Sascha Pallenberg, MeetMobility podcaster and editor-in-chief at Netbooknews attended a recent WePad live demo and has posted his videos. They’re in German but I’ve been through them and pulled out some of the important points here. (Luckily I also speak German.)
The most important take-away is that this is not an Android-based Linux build as first thought. It’s a heavily modified Ubuntu distro with overlay software. The Android aspect is likely to coming from Canonicals Dalvik runtime which will provide some Android application support but don’t expect the Google Marketplace or Google Apps such as Maps, Mail or Sky to be running on this.
Below you can find the notes I made as I went through the video. Some of the notes are my own thoughts and conclusions and not information taken direct from the video.
More information on the WePad is available in our WePad information page.
Video Part 1 Notes:
- Demonstration highlights landscape format usage model and compares with iPad.
- Widescreen allows thumb navigation panels on left and right but reduces application area.
- Flash demo. This is a full Linux build so flash is supported. It is not clear is 10.1-style GPU acceleration is going to be available.
- Note: On-screen finger selection (browser) is still difficult. That’s an issue with hi-res screens unless you zoom on the browser (thus negating the ‘increase’ in screen real estate.
- Constant references to the iPad. In my opinion, a dangerous thing to do because this will not be anything like the iPad in terms of UI experience.
- Multitouch must be built into apps. That’s a problem because WePad have no control over apps like Open Office or Firefox.
- Homescreen apps can be written to the WePad SDK.
- No hint of Android (in fact, references to that fact that active home-screen elements would not be possible with Android.) In part 2, there is a question relating to Android apps. It appears that the Android application capability is not ready for demonstration yet.
- Homescreen editing demo (direct link to 9m6s in video)
- The experience is heavily dependent on homescreen widgets. (Without that, its going to be a simple launch-pad into Linux applications.)
- Translation to other languages could take time.
- Active homescreen could seriously affect battery life.
- Device is for landscape, two hands but keyboard can not be used with thumbs as device is too wide.
- Appstore? Will WePad run their own repository?
- Branded versions: Locked homescreen, limited repository? (as we saw with many Moblin 1.0 devices)
- Notifications system?
- Demo of device in use as modular PC using wireless mouse and keyboard. (Direct link to video section)
Video Part 2 Notes.
- Demo of media player. Nice integration of USB stick and content access through touchscreen element.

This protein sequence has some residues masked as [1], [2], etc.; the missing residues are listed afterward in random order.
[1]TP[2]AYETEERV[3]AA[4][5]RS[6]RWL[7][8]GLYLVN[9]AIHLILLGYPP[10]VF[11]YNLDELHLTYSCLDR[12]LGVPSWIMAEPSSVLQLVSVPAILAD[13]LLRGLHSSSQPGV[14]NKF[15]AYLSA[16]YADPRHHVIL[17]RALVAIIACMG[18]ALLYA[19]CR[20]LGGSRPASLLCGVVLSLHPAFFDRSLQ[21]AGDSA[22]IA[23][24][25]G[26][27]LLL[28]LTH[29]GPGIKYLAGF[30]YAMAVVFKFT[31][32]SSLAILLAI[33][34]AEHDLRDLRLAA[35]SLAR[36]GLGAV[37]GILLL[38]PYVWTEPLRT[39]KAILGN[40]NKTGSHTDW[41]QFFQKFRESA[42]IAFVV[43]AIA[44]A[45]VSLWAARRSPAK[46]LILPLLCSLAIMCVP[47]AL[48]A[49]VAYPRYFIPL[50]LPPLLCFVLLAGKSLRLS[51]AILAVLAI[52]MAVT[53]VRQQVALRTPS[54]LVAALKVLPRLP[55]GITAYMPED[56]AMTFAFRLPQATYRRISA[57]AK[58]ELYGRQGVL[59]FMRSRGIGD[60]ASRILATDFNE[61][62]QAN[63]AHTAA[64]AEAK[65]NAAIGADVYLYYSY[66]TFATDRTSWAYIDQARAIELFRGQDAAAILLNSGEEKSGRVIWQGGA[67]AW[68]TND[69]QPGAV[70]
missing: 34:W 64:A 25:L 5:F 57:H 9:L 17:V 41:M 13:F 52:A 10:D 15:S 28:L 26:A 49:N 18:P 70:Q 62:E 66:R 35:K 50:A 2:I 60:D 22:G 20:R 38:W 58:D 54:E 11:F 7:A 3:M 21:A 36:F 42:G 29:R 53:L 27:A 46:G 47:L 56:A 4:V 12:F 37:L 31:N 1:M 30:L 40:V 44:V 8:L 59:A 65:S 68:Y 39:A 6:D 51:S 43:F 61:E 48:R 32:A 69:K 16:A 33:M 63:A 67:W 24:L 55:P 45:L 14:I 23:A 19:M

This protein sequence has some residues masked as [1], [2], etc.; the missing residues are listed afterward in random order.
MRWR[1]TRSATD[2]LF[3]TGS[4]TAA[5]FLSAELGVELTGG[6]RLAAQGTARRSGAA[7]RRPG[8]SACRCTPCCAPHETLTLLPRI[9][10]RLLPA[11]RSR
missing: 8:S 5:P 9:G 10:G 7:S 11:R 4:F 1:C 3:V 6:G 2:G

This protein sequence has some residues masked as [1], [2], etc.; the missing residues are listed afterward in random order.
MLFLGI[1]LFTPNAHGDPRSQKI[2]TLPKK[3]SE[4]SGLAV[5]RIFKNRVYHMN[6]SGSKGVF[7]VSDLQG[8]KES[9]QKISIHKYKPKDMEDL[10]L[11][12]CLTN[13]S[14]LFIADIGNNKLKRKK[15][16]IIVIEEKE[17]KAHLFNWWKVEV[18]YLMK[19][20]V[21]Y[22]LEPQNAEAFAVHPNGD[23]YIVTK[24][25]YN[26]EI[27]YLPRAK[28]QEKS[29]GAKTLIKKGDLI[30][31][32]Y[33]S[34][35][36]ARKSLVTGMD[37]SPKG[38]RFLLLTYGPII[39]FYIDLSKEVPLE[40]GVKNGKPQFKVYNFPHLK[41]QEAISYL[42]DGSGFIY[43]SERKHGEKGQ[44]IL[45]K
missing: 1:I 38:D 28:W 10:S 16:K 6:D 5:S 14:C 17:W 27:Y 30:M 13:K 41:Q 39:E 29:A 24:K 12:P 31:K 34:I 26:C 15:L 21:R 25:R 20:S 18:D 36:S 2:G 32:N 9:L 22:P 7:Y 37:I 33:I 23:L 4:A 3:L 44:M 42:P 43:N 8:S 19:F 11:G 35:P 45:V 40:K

- Ubuntu logo spotted at 4:03 in part 2. As I mentioned before, they are probably using the Canonical (Dalvik) runtime for the Android applications support. (Direct link)
- WePad is able to earn a percentage of sales made through homescreen applications. (Questions about cost subsidy arise here.)
- Design is now final.
Video Part 2
Overall impression. Clear focus on UI, as it should be, but a lot of focus on partner applications for sales and advertising. WePad are trying to lever homescreen applications as website entry points and the websites themselves as purchasing gateways (for purchasing goods) which means that account and payment control will be splintered across the providers as it is with normal online shopping experiences.
Questions about communications applications still remain. Skype, Twitter, Email. Will WePad write their own apps, expect developers to write apps or will they simply use freely available Linux applications? Given that this is Ubuntu, access to apps will be easy but how will they integrate apps with menus and on-screen buttons? Note that there’s no automatic application-to-GPS connectivity in Ubuntu Linux (as far as i’m aware) and applications are rarely written with location in mind. Google Maps will be a relatively ‘static’ desktop-style experience for example. (Some location awareness can be achieved through Google’s location service using Wifi and Cell info.)
Questions about tablet usability still remain. The device was propped up on a stand for the whole demo. 800gm is a two-handed weight and the central homescreen and keyboard is going to require one-handed use, table-top or the typical knees-to-chest prop position.
In summary, this is very much like what was seen in Moblin 2.0 in terms of re-building Linux to enable a rich homescreen experience but in my opinion, it lacks some key features of Moblin/MeeGo such as messaging layer, sensor layer and applications store.
Keep an eye on netbooknews.com and netbooknews.de for further analysis and join us on the next MeetMobility podcast where Sascha will go into detail about his WePad experience.
Source: Netbooknews (German)